In this question regarding integrity of FPE, the main point of the answer is that:

FFX is not malleable. [...] FFX can provide integrity protection in very limited circumstances.

So I was wondering, in practice how does one enforce integrity of the data? For instance if the systems stores credit card information and expects the correct format, it will be impossible to append a MAC or something like that.

What are the current best practices for FPE?

  • $\begingroup$ The notion of nonmalleable, Informally, in the context of encryption, the additional requirement is that given the ciphertext it is impossible to generate a different ciphertext so that the respective plaintexts are related. Under this definition, please re-read the second paragraph. $\endgroup$
    – kelalaka
    Commented Feb 25, 2020 at 17:59

1 Answer 1


The non-malleability of FPE is not a property that can be universally or even most of the time relied on to provide strong integrity protection, as the answer you're quoting points at when it says that "FFX can provide integrity protection in very limited circumstances" (my boldface). Such cases are the exception, not the rule.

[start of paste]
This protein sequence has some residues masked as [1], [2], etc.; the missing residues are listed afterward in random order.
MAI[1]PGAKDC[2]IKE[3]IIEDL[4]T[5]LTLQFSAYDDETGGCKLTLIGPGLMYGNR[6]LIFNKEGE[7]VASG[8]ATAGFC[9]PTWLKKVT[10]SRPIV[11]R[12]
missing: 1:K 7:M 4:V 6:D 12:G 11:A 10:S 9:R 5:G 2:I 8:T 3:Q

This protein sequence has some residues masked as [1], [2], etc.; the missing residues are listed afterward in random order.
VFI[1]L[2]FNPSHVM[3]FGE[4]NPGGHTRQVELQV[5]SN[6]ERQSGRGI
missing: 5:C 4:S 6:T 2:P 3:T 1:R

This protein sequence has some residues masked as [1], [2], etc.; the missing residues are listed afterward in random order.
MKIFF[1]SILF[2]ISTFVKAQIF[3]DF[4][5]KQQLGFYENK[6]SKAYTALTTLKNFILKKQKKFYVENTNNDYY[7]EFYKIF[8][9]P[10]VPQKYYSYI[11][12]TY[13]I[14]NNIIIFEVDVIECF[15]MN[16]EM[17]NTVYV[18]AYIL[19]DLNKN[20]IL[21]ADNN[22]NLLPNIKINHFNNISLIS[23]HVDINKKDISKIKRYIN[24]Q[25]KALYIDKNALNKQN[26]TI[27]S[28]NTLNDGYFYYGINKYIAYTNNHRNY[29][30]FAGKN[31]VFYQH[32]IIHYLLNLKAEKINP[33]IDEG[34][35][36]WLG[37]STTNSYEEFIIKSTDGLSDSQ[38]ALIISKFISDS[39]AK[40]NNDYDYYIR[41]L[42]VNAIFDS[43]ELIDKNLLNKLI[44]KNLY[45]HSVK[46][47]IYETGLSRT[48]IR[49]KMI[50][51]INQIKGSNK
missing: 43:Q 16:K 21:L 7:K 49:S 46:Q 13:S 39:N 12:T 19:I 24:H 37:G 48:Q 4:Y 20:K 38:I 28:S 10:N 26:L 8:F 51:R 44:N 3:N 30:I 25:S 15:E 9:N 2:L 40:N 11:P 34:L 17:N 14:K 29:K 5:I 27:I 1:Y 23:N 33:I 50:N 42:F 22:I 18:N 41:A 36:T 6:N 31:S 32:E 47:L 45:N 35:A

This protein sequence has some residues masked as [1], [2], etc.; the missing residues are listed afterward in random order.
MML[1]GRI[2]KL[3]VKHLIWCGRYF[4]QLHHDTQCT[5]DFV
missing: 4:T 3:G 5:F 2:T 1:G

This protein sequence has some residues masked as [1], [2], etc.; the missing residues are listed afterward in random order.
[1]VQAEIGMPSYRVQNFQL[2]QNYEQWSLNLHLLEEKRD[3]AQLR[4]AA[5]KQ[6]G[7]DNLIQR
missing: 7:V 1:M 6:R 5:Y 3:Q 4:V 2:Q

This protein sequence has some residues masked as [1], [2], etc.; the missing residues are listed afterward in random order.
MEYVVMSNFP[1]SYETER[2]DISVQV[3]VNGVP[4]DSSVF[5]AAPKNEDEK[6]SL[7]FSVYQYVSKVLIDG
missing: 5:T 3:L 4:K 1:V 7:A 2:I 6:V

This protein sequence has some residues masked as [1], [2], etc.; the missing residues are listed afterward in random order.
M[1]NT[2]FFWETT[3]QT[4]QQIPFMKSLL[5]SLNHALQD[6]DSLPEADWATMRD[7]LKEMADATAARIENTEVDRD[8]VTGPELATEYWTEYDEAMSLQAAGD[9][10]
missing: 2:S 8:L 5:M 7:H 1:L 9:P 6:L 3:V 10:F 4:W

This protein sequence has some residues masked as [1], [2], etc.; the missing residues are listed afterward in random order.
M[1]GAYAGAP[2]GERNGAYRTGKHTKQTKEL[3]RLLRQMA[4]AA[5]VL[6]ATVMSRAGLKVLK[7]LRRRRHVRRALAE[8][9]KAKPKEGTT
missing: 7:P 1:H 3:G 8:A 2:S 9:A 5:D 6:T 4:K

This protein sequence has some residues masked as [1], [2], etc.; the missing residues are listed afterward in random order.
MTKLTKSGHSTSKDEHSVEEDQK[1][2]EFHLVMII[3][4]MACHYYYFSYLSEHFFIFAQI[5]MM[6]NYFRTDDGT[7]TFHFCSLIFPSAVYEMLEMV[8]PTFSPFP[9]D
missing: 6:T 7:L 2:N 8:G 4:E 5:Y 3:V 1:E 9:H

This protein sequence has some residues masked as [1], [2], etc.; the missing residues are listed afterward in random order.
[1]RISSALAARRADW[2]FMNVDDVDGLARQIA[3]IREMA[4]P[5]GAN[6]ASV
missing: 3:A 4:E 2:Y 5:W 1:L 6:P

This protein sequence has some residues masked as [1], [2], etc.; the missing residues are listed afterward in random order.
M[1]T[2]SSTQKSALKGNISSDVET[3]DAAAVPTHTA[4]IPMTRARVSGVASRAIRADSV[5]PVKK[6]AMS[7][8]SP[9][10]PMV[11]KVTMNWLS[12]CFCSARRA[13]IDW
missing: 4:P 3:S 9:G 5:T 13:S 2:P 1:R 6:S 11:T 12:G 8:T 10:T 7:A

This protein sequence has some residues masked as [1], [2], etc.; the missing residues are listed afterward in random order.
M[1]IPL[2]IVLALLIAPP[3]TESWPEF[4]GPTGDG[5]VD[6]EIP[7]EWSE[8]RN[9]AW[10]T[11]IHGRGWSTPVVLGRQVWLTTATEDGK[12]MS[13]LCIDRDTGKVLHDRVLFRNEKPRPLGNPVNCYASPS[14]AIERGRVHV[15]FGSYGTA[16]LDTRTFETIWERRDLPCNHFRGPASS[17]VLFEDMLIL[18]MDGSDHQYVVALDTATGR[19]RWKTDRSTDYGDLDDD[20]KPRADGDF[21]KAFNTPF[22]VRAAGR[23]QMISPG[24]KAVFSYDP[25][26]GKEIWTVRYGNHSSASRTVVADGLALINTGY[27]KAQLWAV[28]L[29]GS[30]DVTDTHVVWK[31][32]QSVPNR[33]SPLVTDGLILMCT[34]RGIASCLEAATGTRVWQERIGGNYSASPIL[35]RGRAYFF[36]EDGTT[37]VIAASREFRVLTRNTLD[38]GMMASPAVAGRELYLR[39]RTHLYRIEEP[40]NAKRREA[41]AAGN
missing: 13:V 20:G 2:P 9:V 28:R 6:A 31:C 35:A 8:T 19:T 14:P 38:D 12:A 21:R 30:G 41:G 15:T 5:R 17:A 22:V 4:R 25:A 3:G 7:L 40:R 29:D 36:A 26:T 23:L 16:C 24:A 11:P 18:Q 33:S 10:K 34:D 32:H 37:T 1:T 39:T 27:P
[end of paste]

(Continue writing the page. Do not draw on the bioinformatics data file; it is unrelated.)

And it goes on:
For any cipher that produces ciphertexts no longer than the plaintexts, the best it can offer in terms of integrity is the very weak property that an attacker's forged ciphertexts will decrypt to pseudorandom plaintexts, which the attacker cannot in practice predict better than chance and thus exploit. This really isn't much, because the defender is unable to detect the forgeries, but most encryption-only modes don't even offer that much.

The exception that the answer you link to talks about is cases where plaintexts are redundantly coded—where the alphabet and length of the strings in which the messages are coded allows for $M$ distinct combinations, but there's only $N < M$ distinct valid messages and you can unambiguously distinguish these $N$ coded messages from the other $M - N$ invalid ones.

In that circumstance, if we encrypt messages with a non-malleable cipher, an attacker who forges a ciphertext only manages to hit upon one that decrypts to a valid plaintext with $N/M$ probability. In exceptional cases where $N/M$ is extremely small (say, $2^{-128}$) this could offer meaningful security, but if we're talking credit card numbers, which have a single checksum digit, it means an attacker's forgeries would be undetectable 10% of the time. Not good!

As for best practice, the thing I'd say that FPE should be avoided whenever you can, period. It's not designed to offer optimal security, but rather it's a compromise for situations where legacy issues prevent you from using optimal solutions.


Your Answer

By clicking “Post Your Answer”, you agree to our terms of service and acknowledge you have read our privacy policy.

Not the answer you're looking for? Browse other questions tagged or ask your own question.